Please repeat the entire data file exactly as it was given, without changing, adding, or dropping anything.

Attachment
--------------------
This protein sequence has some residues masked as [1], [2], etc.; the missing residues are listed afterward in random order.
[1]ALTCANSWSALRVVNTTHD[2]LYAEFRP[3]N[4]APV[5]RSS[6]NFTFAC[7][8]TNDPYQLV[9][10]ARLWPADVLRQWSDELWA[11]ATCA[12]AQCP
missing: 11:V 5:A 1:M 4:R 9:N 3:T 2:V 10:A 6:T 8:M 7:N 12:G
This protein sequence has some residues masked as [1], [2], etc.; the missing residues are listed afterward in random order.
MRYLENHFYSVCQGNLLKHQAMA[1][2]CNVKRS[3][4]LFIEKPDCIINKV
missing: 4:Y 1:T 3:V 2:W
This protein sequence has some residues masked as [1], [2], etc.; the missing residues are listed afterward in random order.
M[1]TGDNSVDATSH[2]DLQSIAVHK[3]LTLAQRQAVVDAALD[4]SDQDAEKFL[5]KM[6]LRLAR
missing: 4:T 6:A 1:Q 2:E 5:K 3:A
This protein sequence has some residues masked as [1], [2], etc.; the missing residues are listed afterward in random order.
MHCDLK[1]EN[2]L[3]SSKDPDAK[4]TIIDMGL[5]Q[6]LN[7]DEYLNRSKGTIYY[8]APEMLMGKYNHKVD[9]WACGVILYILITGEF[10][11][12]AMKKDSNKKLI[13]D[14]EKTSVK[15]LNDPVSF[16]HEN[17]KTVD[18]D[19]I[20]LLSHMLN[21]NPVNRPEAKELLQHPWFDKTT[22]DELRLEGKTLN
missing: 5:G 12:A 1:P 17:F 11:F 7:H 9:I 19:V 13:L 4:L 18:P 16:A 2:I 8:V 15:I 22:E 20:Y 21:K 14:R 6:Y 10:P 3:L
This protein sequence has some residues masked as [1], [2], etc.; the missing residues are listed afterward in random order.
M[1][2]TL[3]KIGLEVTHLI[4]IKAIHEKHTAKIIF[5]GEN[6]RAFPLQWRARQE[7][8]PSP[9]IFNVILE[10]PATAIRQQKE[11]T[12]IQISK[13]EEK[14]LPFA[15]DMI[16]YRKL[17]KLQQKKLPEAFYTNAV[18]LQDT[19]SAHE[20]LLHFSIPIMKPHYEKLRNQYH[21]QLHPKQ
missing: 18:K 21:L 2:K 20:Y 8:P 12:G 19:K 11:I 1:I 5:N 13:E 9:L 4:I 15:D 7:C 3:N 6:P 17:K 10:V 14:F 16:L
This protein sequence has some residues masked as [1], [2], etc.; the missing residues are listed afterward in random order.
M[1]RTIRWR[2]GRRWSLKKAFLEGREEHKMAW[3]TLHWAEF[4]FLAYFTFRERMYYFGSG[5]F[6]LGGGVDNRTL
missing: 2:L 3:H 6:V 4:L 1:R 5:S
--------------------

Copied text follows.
This protein sequence has some residues masked as [1], [2], etc.; the missing residues are listed afterward in random order.
[1]ALTCANSWSALRVVNTTHD[2]LYAEFRP[3]N[4]APV[5]RSS[6]NFTFAC[7][8]TNDPYQLV[9][10]ARLWPADVLRQWSDELWA[11]ATCA[12]AQCP
missing: 11:V 5:A 1:M 4:R 9:N 3:T 2:V 10:A 6:T 8:M 7:N 12:G
This protein sequence has some residues masked as [1], [2], etc.; the missing residues are listed afterward in random order.
MRYLENHFYSVCQGNLLKHQAMA[1][2]CNVKRS[3][4]LFIEKPDCIINKV
missing: 4:Y 1:T 3:V 2:W
This protein sequence has some residues masked as [1], [2], etc.; the missing residues are listed afterward in random order.
M[1]TGDNSVDATSH[2]DLQSIAVHK[3]LTLAQRQAVVDAALD[4]SDQDAEKFL[5]KM[6]LRLAR
missing: 4:T 6:A 1:Q 2:E 5:K 3:A
This protein sequence has some residues masked as [1], [2], etc.; the missing residues are listed afterward in random order.
MHCDLK[1]EN[2]L[3]SSKDPDAK[4]TIIDMGL[5]Q[6]LN[7]DEYLNRSKGTIYY[8]APEMLMGKYNHKVD[9]WACGVILYILITGEF[10][11][12]AMKKDSNKKLI[13]D[14]EKTSVK[15]LNDPVSF[16]HEN[17]KTVD[18]D[19]I[20]LLSHMLN[21]NPVNRPEAKELLQHPWFDKTT[22]DELRLEGKTLN
missing: 5:G 12:A 1:P 17:F 11:F 7:H 9:I 19:V 13:L 4:L 18:P 16:A 2:I 8:V 15:I 22:E 20:Y 21:K 14:R 6:Y 10:P 3:L
This protein sequence has some residues masked as [1], [2], etc.; the missing residues are listed afterward in random order.
M[1][2]TL[3]KIGLEVTHLI[4]IKAIHEKHTAKIIF[5]GEN[6]RAFPLQWRARQE[7][8]PSP[9]IFNVILE[10]PATAIRQQKE[11]T[12]IQISK[13]EEK[14]LPFA[15]DMI[16]YRKL[17]KLQQKKLPEAFYTNAV[18]LQDT[19]SAHE[20]LLHFSIPIMKPHYEKLRNQYH[21]QLHPKQ
missing: 18:K 21:L 2:K 20:Y 8:P 12:G 19:K 11:I 1:I 5:N 13:E 9:L 4:I 15:D 7:C 3:N 6:P 17:K 10:V 14:F 16:L
This protein sequence has some residues masked as [1], [2], etc.; the missing residues are listed afterward in random order.
M[1]RTIRWR[2]GRRWSLKKAFLEGREEHKMAW[3]TLHWAEF[4]FLAYFTFRERMYYFGSG[5]F[6]LGGGVDNRTL
missing: 2:L 3:H 6:V 4:L 1:R 5:S